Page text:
Platform Committee The Platform Committee is responsible for drafting and recommending a

proposed National Platform for approval at the Convention. After conducting hearings and forums to collect testimony on issues and policies to potentially include in the platform, the committee is likely to meet sometime in July.

Rules Committee The Rules Committee is responsible for proposing the Permanent Rules for the Convention, adopting the proposed Convention agenda and making recommendations for permanent Convention officers - all addressed as the second official item of business at the Convention. The committee will meet sometime in August, prior to the Convention.

UPDATE #2 (Jan. 18, 2008): Marti Abernathey of TransAdvocate provides some context.

My New York: "No beards allowed," City tells cops

Been a bit busy at work so, while I get back to blogging, here's some dismaying news... At least they can keep the mustache.

Sunday, January 13, 2008

My New York: Movies and the destruction of Manhattan

Sure, I like a good ol' destruction of the world movie just like everyone else but when posters for J.J. Abrams' Cloverfield began to appear all over subway station walls and in the streets I admit I gasped a bit.

It wasn't the image of a beheaded Statue of Liberty that got me it was the - shameless? - way that the promotional materials show a decimated ground zero at the exact site where the Twin Towers used to stand (a clip available at the movie's official site shows that the film also plays with the awful imagery of that morning as well: Buildings collapsing on themselves, horrified crowds running away from looming clouds of smoke and debris, people rushing into deli stores just as the clouds are about to envelop them - scenes that could have come straight from Jules and Gedeon Naudet's extraordinary
"9/11" documentary ).

Not that this is fresh commentary: The New York Daily News had an article a couple of days ago just on this and the New York Times also looked at "The Irrisistible Urge to Destroy New York on the Screen."

I'm not sure how these images play outside New York and it wouldn't surprise me if the movie plays better elsewhere than in Manhattan. But I'm pretty sure that I'm not the only one who is reacting this way to the posters.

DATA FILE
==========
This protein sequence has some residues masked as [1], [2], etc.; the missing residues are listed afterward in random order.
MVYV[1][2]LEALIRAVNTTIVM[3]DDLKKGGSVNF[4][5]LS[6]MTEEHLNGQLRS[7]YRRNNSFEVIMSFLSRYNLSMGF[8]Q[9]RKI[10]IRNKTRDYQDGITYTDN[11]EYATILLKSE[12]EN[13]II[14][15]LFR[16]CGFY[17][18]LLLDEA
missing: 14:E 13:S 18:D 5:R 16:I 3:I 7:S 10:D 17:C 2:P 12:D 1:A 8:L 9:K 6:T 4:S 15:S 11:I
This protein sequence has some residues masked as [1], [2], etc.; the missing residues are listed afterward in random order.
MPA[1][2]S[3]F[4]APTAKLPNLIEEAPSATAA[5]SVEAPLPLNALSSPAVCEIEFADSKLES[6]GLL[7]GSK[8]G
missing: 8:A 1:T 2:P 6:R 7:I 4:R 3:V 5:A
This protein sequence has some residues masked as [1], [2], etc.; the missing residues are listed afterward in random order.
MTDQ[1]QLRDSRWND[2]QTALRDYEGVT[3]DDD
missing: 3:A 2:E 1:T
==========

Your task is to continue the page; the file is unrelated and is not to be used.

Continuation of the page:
For the past 15 years I have worked in midtown Manhattan and I remember often looking down at the Twin Towers through the city's cement canyons almost every morning. Since September 11th, of course, those towers are no longer there and what remains - as a point of reference - are the two shorter World Financial Center towers that served as their "skirt," if you will (you can see both in the picture on the right and they are featured prominently in Cloverfield's poster as well).

It sometimes makes me sad to feel that I no longer remember just how much higher the towers rose above them or their exact relation to them.

Immediately after the attacks, it would have been impossible to think that Manhattan would have seen as healthy a real estate market as it has over the last few years. And, though it's great that the city has been able to avoid a deep economic recession, one of the unfortunate things that has happened is the proliferation of functional but architecturally bland apartment towers. They have certainly changed the Manhattan skyline for the worst.

I plan to see the movie. I know the difference between reality and entertainment and probably will enjoy it despite the fact that some of the imagery will probably have deep ressonance for reasons other than entertainment. I know of people who have stayed away from other movies that have addressed the day's events in fictionalized form and I respect that. But I have a feeling that I'll feel sadder down the line - long after the movie has opened and closed - when I look down Sixth Avenue and see that new high-rise obscuring the surviving World Financial Center towers.

Not necessarily mass destruction but a reminder that New York is no longer what it used to be.

Friday, January 11, 2008

Manhattan Offender flushes the toilet

Ok, I realize this is a rather jarring entry considering today is "Blabbaeando is Orange for a Day" day (if you read this post after Nov. 11th that whole sentence won't make too much sense anyway) BUT how genius is this:

Manhattan Offender just finished live blogging from - err - one of the brand new $100,000 public bathrooms that the Bloomberg administration has bestowed to the City of New York (they might well be the most complicated public bathrooms in the world as well - see buttons, right).